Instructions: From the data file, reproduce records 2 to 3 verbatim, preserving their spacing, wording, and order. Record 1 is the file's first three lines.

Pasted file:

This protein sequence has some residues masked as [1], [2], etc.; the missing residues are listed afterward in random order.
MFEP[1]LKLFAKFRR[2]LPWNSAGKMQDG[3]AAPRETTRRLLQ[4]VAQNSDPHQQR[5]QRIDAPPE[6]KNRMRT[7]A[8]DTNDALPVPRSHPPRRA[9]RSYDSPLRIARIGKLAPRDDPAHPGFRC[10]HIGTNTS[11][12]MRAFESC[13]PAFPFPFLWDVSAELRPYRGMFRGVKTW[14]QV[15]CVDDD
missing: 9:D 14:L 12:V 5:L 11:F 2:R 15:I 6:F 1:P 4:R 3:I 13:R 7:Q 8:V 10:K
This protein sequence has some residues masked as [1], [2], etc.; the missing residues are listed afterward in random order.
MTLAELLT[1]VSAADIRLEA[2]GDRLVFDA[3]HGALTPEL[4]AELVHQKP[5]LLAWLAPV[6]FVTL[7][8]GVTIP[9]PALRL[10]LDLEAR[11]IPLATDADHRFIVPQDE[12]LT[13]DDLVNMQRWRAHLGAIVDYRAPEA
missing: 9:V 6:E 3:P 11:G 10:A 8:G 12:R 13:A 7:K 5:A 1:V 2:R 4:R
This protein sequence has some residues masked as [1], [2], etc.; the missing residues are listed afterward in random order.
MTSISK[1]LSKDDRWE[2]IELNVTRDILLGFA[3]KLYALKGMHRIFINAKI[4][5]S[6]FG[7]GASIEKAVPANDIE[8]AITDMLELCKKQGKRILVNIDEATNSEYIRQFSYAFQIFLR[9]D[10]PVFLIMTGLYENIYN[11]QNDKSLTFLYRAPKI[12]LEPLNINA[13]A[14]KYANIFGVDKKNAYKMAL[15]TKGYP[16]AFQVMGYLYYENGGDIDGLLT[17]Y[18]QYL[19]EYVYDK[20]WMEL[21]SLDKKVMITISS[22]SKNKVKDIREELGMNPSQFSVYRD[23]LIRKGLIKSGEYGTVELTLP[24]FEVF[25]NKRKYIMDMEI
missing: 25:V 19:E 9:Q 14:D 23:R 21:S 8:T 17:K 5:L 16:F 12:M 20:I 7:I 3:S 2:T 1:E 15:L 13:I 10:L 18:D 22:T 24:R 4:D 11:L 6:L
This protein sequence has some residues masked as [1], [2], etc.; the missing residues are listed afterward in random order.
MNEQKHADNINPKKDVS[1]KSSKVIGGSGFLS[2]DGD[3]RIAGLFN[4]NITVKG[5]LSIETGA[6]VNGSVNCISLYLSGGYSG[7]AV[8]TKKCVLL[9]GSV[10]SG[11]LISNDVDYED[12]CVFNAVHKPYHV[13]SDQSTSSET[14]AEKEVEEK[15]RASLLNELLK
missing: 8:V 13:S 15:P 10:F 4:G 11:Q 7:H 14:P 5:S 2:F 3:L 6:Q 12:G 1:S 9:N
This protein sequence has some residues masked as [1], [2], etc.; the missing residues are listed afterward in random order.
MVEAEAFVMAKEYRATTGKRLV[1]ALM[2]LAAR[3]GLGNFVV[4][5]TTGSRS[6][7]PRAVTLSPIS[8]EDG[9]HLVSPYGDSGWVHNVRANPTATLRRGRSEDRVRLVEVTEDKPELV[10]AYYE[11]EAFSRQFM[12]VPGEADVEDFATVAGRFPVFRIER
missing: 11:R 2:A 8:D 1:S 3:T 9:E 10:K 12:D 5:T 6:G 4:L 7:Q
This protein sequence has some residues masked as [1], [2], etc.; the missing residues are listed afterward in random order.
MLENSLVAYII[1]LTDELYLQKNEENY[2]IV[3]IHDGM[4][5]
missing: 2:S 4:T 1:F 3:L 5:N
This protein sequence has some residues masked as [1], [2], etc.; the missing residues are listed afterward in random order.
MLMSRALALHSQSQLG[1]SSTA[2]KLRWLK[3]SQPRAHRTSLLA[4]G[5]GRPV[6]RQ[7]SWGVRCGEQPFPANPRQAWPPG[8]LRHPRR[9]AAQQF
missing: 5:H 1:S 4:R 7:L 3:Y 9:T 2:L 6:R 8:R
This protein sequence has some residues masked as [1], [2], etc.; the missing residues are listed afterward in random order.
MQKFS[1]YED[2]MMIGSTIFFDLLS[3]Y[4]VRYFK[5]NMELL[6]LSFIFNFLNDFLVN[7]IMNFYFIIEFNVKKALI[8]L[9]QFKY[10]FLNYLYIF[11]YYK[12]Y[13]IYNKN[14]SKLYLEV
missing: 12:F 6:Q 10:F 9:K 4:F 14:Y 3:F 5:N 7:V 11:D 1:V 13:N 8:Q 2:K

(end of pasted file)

This protein sequence has some residues masked as [1], [2], etc.; the missing residues are listed afterward in random order.
MTLAELLT[1]VSAADIRLEA[2]GDRLVFDA[3]HGALTPEL[4]AELVHQKP[5]LLAWLAPV[6]FVTL[7][8]GVTIP[9]PALRL[10]LDLEAR[11]IPLATDADHRFIVPQDE[12]LT[13]DDLVNMQRWRAHLGAIVDYRAPEA
missing: 9:V 6:E 3:P 11:G 10:A 8:G 12:R 13:A 7:K 5:A 1:V 2:R 4:R
This protein sequence has some residues masked as [1], [2], etc.; the missing residues are listed afterward in random order.
MTSISK[1]LSKDDRWE[2]IELNVTRDILLGFA[3]KLYALKGMHRIFINAKI[4][5]S[6]FG[7]GASIEKAVPANDIE[8]AITDMLELCKKQGKRILVNIDEATNSEYIRQFSYAFQIFLR[9]D[10]PVFLIMTGLYENIYN[11]QNDKSLTFLYRAPKI[12]LEPLNINA[13]A[14]KYANIFGVDKKNAYKMAL[15]TKGYP[16]AFQVMGYLYYENGGDIDGLLT[17]Y[18]QYL[19]EYVYDK[20]WMEL[21]SLDKKVMITISS[22]SKNKVKDIREELGMNPSQFSVYRD[23]LIRKGLIKSGEYGTVELTLP[24]FEVF[25]NKRKYIMDMEI
missing: 25:V 19:E 9:Q 14:D 23:R 21:S 8:T 17:K 5:L 16:F 12:M 20:I 7:I 3:S 2:T 1:E 15:L 13:I 10:L 18:D 22:T 24:R 4:D 11:L 6:L